When it comes to Scottish music, there’s a gentleman out there who brings this genre to life: Colin Grant-Adams. Born and raised near Winchester, England, in a predominantly Scottish community, Grant-Adams was influenced by his father, who was himself a gifted musician hailing from Edinburgh, Scotland. Taking what he learned from his father, he’s traveled the world bringing his love of the music and lore of Scotland to all willing to listen and be entertained. Twenty years ago, he moved to the U.S. and Glasgow, Kentucky, where he now resides, and in a recent telephone interview from a West Coast festival, Grant-Adams talked about his music and what he’s doing nowadays.

Q: How’s the festival going?

Grant-Adams: Well, it started last night with the opening ceremony where the clans gather. I do a singalong song for them. I sing a lot of songs the people can join in and have a good time with. It’s a fun time.

Q: Do you do many festivals over the course of a year?

Grant-Adams: I do festivals all over the country, yes, and then I do concerts here and there. We also lead tours of Scotland. We do a lot of different stuff.

Q: Have you played in Maine before?

Grant-Adams: I’ve performed at the Scottish festival they have there. I do that most years.

Q: So you’ve never played at the UCCPA before?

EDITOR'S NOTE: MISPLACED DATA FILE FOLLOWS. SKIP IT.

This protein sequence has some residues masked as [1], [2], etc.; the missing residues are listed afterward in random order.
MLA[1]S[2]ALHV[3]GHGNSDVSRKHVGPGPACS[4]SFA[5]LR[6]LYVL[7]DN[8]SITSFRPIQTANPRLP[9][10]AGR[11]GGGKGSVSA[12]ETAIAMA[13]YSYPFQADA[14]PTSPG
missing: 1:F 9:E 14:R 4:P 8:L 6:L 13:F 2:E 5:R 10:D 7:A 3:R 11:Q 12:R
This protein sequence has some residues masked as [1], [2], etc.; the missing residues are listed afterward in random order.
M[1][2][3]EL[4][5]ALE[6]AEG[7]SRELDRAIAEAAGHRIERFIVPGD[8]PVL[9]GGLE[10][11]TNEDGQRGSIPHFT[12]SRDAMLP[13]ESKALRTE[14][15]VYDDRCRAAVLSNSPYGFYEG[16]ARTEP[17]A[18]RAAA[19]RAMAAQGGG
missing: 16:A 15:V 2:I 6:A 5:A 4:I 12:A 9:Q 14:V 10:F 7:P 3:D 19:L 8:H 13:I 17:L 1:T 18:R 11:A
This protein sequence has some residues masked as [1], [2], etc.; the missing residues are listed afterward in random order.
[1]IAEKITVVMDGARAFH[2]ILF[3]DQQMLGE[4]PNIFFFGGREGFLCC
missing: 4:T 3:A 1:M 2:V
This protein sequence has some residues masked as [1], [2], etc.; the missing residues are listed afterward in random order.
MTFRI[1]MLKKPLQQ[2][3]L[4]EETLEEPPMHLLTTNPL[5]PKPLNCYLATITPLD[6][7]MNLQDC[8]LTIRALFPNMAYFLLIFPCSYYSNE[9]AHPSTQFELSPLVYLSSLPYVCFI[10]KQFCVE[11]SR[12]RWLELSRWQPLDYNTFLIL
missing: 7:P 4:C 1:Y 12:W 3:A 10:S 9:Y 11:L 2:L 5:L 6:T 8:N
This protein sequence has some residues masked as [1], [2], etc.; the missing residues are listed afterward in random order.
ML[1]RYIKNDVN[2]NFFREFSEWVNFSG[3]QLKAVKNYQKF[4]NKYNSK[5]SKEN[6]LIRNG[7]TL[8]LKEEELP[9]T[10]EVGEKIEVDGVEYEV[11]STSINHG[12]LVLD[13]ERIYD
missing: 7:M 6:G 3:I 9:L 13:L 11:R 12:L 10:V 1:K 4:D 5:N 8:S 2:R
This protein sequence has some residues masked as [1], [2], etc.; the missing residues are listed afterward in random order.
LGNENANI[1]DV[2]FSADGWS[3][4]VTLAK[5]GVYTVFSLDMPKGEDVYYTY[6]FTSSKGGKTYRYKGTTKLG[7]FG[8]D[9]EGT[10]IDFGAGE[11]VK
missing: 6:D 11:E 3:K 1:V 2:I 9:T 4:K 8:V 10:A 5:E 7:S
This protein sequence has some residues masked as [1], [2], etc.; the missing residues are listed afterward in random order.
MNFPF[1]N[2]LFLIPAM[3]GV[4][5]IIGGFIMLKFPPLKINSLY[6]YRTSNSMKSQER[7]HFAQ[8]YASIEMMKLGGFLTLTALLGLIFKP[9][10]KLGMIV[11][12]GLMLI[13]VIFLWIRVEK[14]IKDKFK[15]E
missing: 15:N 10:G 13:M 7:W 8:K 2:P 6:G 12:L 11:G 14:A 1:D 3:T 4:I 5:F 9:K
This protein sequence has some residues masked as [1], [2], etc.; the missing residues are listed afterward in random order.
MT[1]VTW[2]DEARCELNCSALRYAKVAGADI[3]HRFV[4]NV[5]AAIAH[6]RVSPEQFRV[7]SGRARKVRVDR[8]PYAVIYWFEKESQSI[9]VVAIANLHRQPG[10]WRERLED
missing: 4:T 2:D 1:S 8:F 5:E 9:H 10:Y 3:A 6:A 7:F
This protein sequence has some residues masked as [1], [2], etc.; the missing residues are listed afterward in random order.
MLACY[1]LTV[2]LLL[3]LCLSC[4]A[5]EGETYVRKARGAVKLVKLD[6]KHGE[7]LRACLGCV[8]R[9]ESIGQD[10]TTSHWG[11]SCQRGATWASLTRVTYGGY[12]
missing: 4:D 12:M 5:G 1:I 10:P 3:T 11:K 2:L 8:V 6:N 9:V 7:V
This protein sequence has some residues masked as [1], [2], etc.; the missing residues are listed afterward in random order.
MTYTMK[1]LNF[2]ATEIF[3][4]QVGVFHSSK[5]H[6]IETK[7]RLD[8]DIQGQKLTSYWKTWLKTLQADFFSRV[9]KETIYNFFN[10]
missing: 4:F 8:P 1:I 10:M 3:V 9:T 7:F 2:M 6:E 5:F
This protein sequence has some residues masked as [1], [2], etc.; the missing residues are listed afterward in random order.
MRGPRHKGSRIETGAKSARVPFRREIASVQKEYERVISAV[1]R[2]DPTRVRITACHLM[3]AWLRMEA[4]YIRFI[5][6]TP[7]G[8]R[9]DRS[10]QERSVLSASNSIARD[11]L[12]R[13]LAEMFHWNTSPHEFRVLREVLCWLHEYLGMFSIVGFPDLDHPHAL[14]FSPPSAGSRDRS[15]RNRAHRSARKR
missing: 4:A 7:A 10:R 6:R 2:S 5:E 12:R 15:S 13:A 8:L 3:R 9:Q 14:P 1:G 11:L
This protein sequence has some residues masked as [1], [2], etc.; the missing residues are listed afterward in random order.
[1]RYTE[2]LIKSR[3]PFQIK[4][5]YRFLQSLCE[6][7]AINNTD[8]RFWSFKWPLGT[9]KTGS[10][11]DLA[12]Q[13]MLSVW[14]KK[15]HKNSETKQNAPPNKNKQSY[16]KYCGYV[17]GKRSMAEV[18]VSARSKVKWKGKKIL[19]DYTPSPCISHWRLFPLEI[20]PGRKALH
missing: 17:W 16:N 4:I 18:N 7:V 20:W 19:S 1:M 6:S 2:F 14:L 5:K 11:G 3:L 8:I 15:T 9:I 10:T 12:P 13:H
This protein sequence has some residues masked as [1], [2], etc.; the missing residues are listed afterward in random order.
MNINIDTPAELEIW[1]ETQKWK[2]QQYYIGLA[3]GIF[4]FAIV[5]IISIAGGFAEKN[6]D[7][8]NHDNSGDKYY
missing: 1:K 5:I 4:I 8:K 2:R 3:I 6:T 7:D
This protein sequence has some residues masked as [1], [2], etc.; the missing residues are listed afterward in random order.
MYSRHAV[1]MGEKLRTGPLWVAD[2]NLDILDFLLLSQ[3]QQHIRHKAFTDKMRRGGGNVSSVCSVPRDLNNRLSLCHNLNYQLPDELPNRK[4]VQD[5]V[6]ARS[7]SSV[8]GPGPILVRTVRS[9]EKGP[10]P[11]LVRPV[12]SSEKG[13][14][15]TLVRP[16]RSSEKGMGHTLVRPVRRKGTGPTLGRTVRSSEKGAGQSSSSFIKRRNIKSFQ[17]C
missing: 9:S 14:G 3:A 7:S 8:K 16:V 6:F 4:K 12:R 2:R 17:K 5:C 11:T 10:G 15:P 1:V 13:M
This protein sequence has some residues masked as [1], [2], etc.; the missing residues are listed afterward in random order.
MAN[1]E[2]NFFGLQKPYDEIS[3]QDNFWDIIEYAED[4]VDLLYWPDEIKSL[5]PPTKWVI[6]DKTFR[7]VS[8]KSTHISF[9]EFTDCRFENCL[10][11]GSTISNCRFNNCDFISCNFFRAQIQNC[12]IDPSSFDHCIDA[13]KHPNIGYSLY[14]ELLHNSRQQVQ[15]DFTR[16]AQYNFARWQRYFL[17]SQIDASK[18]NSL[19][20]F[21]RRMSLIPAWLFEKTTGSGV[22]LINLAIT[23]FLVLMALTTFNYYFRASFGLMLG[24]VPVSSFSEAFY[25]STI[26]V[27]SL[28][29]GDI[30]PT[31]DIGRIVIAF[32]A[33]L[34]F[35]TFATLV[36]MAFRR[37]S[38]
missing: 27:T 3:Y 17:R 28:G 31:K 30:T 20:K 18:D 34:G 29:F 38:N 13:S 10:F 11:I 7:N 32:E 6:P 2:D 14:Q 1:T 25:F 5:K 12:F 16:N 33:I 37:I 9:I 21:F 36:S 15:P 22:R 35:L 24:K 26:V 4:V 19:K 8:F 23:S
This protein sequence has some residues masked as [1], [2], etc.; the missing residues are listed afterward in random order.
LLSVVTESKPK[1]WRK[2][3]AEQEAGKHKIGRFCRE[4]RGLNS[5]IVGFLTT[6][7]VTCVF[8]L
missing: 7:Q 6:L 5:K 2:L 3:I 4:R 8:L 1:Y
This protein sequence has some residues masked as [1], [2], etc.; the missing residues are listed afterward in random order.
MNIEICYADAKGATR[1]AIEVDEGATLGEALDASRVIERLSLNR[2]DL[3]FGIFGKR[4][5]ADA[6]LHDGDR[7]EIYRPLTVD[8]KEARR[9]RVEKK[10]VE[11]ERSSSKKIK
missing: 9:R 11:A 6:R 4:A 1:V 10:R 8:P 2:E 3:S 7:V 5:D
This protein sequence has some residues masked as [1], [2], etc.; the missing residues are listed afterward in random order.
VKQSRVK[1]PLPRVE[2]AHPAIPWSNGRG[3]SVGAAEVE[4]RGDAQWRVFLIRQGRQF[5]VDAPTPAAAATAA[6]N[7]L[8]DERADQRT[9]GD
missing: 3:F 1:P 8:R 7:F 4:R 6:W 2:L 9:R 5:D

Grant-Adams: This is my first time there, yes. I’m looking forward to it, too.

Q: Are you doing any other shows in Maine?

Grant-Adams: I’ll be doing the Scottish Festival that weekend. Saturday I’ll be at the Maine Highland Games in Topsham.

Q: Do you do many recordings?

Grant-Adams: I have about 11 recordings.

Q: Are you working on anything new at the moment?

Grant-Adams: Well, I put out a new CD last year and I’ve got a project started on a new recording, but we’re putting together our tours to Scotland now so that’s what we’re working on now.

Q: What can folks expect from your show at the UCCPA?

Grant-Adams: Well, they can expect a little bit of the traditional songs from Scotland — the ballads — mixed in with a few of my own songs that I write, which involves being in Scotland also. Since I’ve been here in America, I’ve written songs that involve the Scottish Americans, but I also do some stuff that kind of incorporates how our music got into the old-time bluegrass and how it came together. So I do a few songs that show the aspect of how American music came alive because of the old Scottish and Irish music.

Q: It’s amazing when you think about how interconnected we all are through music.

Grant-Adams: Yes, oh yes! Being a musician, I travel all over the United States — and quite a bit of the world — playing, and my philosophy has always been: Really enjoy what you’re doing and make someone happy.

Q: What do you play for instruments in your performances?

Grant-Adams: I’ll be playing the guitar and a little bit of fiddle probably. Mostly I accompany myself with a guitar, and I play a little different style than other people: I use different capos to give me a lot of open tunings and stuff like that.

Q: Is there anything you’d like to pass on to the readers of this article?

Grant-Adams: Just that I’m looking forward to visiting the area. And I’m also looking forward to passing on a little bit of my history and my culture and sharing it with the folks who come to the college there, hopefully giving a little bit of insight of what I do, where I come from and what we do with our music.

Lucky Clark has spent more than 45 years writing about good music and the people who make it. He can be reached at [email protected] if you have any questions, comments or suggestions.